The Foreigner (2017)
Director: Martin Campbell
Screenwriter: David Marconi
Starring: Jackie Chan, Pierce Brosnan
Based on Stephen Leather’s novel “The Chinaman” and directed by the man at the helm of Casino Royale (2006) Martin Campbell, 2017’s The Foreigner is a revenge thriller that is part First Blood (1982) levels of creative brutality and part political drama regarding the rights and wrongs of IRA-led terrorism and the ongoing conflicts of interest between the central United Kingdom and Northern Ireland. There may be a little too much going on and one too many characters to truly have the chance to care about, but The Foreigner is an effective piece nonetheless, offering a glimpse at a darker and more damaged side of Jackie Chan not often seen in Western cinema and certainly worth an intrigued glance. This is by no means perfect, but it does have a lot more going for it than first meets the eye.
The Foreigner is about as well shot and visually constructed as you could expect from a $35million movie littered with action sequences and expensive explosions, so while the visual style not turn heads like Guillermo Del Toro’s slightly cheaper The Shape of Water managed to do, this element of the film certainly didn’t detract from the qualities of the piece either. Instead of getting carried away in constructing beautifully coloured scenes of striking visual imagery, Campbell instead pointed the camera at his two lead actors (Brosnan and Chan) and gave the experienced duo every opportunity to create convincing characters with raw and almost roughed up performances that ultimately led the film will great effectiveness; with Chan being particularly refreshing as a stoic and war-torn veteran looking for vengeance.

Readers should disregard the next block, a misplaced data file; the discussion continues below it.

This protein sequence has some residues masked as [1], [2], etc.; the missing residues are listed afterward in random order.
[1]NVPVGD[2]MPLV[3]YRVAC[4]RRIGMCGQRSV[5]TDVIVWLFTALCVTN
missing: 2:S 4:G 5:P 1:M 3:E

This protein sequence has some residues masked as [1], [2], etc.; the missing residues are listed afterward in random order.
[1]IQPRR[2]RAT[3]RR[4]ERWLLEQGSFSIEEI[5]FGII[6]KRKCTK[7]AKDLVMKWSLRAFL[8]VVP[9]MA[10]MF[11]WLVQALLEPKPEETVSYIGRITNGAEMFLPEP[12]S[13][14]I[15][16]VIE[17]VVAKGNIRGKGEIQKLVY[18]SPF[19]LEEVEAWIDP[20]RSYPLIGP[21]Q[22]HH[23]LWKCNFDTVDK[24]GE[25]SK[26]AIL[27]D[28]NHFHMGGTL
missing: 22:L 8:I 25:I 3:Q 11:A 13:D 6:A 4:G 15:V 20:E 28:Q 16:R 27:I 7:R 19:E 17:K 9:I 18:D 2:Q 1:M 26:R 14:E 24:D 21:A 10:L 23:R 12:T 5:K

In recent years, Chan’s growing age and diminishing physical capabilities have brought into question his abilities as a stunt worker turned big screen martial arts master, yet while his moments of intense physical performance are perhaps lesser in The Foreigner than in previous works, these moments acts as useful crescendos to narrative tension that help to build the same indestructible tough guy persona that Chan has managed to build for himself in real-life over the decades. Campbell, seemingly conscious of the possible issues, masked Chan’s lesser abilities – skills still far exceeding the ordinary human – behind creatively vicious action scenes reminiscent of the first John Rambo outing in 1982’s First Blood or the more recent Bourne franchise, with some sequences being almost lifted directly from these two inspirations; elements of the picture that only helped to bring more of a vicious reality to a story that you either go along for the ride with or quickly grow frustrated with courtesy of a narrative littered with too many side characters and underdeveloped plot lines.
If you’ve got an inch of respect for Jackie Chan and can strap yourself in to seeing him as a grizzly, broken down old man with a major chip on his shoulder, then The Foreigner will be a lot of fun. But, if you’re more about films making sense and exploring deeper meanings in any level of great detail, then this may be a film you quickly turn off from.
It’s not half bad, but it’s hardly earth shattering either. Owing much of its success to a very good Jackie Chan performance that masked its lack of effort regarding its own politics, The Foreigner is…